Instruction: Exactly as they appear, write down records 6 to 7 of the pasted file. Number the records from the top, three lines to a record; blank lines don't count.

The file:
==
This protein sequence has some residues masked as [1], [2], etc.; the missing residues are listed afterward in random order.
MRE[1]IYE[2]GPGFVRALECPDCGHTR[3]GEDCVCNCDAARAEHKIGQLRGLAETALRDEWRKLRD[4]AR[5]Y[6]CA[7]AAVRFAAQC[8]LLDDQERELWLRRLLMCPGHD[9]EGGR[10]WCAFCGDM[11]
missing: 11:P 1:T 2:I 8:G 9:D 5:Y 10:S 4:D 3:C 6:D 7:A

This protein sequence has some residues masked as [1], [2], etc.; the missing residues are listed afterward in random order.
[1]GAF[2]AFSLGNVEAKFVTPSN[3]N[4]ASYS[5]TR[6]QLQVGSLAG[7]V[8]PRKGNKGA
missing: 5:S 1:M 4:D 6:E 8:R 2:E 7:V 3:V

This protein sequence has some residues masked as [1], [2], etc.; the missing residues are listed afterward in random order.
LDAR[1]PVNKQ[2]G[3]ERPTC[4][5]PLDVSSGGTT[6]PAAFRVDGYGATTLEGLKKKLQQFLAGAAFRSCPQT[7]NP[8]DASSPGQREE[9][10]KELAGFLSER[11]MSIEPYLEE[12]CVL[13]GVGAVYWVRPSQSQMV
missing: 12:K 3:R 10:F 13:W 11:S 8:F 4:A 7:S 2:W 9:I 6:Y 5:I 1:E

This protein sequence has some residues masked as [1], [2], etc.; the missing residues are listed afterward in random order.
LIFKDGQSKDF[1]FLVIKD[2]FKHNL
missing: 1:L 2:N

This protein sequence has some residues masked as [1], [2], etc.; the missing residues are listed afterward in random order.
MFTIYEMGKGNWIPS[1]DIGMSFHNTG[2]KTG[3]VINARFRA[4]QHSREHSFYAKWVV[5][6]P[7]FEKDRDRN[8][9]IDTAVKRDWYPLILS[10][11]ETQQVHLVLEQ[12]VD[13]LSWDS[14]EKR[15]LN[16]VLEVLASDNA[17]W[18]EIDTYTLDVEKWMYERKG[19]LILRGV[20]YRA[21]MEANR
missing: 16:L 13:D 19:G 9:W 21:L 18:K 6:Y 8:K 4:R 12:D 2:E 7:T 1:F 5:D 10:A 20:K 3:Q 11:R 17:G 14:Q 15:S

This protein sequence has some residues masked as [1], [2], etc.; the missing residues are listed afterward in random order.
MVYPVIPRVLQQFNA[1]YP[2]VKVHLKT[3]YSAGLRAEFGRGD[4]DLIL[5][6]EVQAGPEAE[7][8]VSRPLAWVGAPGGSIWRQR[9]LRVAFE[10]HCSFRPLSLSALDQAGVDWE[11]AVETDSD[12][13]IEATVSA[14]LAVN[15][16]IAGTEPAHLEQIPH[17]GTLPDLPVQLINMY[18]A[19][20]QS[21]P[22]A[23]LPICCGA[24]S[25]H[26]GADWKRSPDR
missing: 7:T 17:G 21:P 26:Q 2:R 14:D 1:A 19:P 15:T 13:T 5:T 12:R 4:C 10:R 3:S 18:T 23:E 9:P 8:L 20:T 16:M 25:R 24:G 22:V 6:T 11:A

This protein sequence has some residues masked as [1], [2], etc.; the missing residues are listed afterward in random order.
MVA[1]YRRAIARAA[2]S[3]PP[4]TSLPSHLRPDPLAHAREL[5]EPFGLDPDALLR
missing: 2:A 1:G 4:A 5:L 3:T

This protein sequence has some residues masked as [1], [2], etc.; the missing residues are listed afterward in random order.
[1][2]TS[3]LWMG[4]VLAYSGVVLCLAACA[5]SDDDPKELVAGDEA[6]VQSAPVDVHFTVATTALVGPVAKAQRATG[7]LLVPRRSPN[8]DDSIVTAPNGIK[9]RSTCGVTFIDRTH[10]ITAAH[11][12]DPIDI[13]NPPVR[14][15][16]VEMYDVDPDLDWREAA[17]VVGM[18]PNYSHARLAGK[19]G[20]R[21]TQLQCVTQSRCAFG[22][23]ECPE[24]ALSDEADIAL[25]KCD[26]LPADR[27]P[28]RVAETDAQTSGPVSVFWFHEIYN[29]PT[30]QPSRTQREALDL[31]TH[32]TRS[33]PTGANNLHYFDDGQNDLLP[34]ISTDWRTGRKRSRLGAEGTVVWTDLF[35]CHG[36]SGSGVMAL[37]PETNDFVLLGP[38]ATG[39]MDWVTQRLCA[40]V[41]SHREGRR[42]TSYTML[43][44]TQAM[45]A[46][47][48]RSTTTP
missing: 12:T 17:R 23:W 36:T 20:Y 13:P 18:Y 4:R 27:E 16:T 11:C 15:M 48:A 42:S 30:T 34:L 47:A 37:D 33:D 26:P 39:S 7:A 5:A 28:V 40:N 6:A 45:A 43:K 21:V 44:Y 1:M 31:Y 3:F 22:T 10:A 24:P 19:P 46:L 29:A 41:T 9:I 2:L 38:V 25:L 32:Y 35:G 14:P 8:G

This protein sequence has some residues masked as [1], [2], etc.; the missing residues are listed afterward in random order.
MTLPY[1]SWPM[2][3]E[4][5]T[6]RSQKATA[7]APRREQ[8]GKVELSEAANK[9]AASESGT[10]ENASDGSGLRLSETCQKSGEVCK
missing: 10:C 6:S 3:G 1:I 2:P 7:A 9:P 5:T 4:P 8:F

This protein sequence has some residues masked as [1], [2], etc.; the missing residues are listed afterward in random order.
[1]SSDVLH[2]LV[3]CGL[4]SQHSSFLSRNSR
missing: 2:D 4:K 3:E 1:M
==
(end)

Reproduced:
This protein sequence has some residues masked as [1], [2], etc.; the missing residues are listed afterward in random order.
MVYPVIPRVLQQFNA[1]YP[2]VKVHLKT[3]YSAGLRAEFGRGD[4]DLIL[5][6]EVQAGPEAE[7][8]VSRPLAWVGAPGGSIWRQR[9]LRVAFE[10]HCSFRPLSLSALDQAGVDWE[11]AVETDSD[12][13]IEATVSA[14]LAVN[15][16]IAGTEPAHLEQIPH[17]GTLPDLPVQLINMY[18]A[19][20]QS[21]P[22]A[23]LPICCGA[24]S[25]H[26]GADWKRSPDR
missing: 7:T 17:G 21:P 26:Q 2:R 14:D 1:A 19:P 15:T 13:T 5:T 12:R 4:C 10:R 3:S 18:T 23:E 9:P 8:L 20:T 16:M 25:R 24:G 22:V 6:T 11:A

This protein sequence has some residues masked as [1], [2], etc.; the missing residues are listed afterward in random order.
MVA[1]YRRAIARAA[2]S[3]PP[4]TSLPSHLRPDPLAHAREL[5]EPFGLDPDALLR
missing: 2:A 1:G 4:A 5:L 3:T